Asia on alert ahead of Christmas

Indonesian police officers take their positions during a drill ahead of Christmas celebration in Medan, Indonesia. (AP)
Updated 24 December 2016

Asia on alert ahead of Christmas

JAKARTA/BANGKOK: Security forces across Asia were on alert on Friday ahead of the Christmas and New Year holidays, as police in Australia and Indonesia said they had foiled bomb plots and Malaysian security forces arrested suspected militants.
Australian police said they had prevented attacks on prominent sites in Melbourne on Christmas Day that authorities described as “an imminent terrorist event” inspired by Daesh.
The announcement came after an attack in Berlin in which a truck smashed through a Christmas market on Monday, killing 12 people. The suspect was killed in a pre-dawn shoot-out with police in Milan on Friday, Italy’s interior minister said.
In Indonesia, where Daesh’s first attack in Southeast Asia killed four people in Jakarta in January, at least 14 people were being interrogated over suspected suicide bomb plots targeting the presidential palace in Jakarta and another undisclosed location, police said.
Anti-terrorism police killed three suspects in a gunfight on Wednesday on the outskirts of the capital, Jakarta.
Indonesia, the world’s largest Muslim-majority country, would deploy 85,000 police and 15,000 military staff for the Christmas and New Year period, police said.
Indonesian groups were helping authorities secure Christmas celebrations amid heightened religious tension after the Christian governor of Jakarta, Basuki Tjahaja Purnama, went on trial on a charge of blasphemy, which he denies.
Religious group Islamic Defenders Front swept into shopping centers in the city of Surabaya, in East Java, last week to make sure Muslim staff were not forced by employers to wear Santa hats or other Christmas gear.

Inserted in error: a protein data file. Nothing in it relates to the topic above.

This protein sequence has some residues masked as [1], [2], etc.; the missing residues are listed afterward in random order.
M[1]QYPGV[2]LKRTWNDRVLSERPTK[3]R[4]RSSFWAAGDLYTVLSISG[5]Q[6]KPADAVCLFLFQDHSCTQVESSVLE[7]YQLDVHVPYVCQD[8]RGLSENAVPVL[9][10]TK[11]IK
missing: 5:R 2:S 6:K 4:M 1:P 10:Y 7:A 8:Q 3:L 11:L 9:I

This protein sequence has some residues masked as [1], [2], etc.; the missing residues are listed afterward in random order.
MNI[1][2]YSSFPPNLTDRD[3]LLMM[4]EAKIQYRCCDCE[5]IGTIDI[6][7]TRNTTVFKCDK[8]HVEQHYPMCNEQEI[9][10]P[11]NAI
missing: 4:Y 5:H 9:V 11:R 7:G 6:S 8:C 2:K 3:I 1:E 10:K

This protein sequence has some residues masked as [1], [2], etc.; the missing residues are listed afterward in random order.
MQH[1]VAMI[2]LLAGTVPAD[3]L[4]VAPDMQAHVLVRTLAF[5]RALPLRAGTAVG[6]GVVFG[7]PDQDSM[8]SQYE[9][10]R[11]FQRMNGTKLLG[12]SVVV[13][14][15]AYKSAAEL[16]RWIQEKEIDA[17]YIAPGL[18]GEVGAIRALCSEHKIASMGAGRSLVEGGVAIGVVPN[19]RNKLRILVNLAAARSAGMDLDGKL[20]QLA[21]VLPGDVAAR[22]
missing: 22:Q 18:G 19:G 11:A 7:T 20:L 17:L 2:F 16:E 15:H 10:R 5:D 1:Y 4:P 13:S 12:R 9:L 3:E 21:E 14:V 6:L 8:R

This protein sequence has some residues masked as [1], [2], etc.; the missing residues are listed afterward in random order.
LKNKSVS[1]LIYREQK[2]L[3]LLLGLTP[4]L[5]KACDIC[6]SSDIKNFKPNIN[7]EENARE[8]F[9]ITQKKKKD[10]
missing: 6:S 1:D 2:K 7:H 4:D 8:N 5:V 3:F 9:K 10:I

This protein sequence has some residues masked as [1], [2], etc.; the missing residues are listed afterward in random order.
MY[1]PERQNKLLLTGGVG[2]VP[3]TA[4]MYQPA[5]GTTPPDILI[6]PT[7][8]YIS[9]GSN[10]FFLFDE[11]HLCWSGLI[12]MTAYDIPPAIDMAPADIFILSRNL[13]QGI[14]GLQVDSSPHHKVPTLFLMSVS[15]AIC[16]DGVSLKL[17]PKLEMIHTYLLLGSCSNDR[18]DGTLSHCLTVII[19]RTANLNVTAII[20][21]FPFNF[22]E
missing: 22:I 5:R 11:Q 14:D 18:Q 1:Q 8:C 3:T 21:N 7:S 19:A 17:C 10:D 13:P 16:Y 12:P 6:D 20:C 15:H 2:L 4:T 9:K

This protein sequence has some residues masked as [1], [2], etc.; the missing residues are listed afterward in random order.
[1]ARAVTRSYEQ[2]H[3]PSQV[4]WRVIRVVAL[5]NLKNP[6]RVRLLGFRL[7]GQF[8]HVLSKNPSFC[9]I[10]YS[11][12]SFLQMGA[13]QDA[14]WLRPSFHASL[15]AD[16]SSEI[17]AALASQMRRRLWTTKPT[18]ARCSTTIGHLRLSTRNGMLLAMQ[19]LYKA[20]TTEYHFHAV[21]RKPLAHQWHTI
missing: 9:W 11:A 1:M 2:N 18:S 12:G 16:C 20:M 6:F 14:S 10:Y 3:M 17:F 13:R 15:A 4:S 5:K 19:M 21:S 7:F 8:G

In West Java, a group stopped a Christmas event as it was being held in a public building rather than in a church.
In Jakarta, about 300 volunteers from Nahdlatul Ulama, Indonesia’s biggest moderate Muslim group, will join police in overseeing security.
“The focus is against terrorism, especially in Jakarta and Bali, because these are the traditional targets,” Indonesia police chief Tito Karnavian told reporters.
The largely Hindu island of Bali, famed for its temples and beaches, suffered Indonesia’s most serious militant attack, in 2002, when 202 people were killed, most of them foreigners, by bombs at a bar.
In the Pakistani city of Lahore, where 72 people were killed in an Easter Day bombing targeting Christians this year, police said 2,000 Muslim volunteers had been trained to help with security.
“A three-layer security will be arranged around every church in Lahore,” said Haider Ashraf, the city’s deputy inspector general of police.
He said CCTV cameras were monitoring churches and other gathering places for Christians, who make up about 1 percent of Muslim-majority Pakistan’s 190 million people.
Police in Muslim-majority Malaysia, where Daesh claimed responsibility for a grenade attack on a bar on the outskirts of Kuala Lumpur in June, said this week they had arrested seven people for suspected links to the militant group.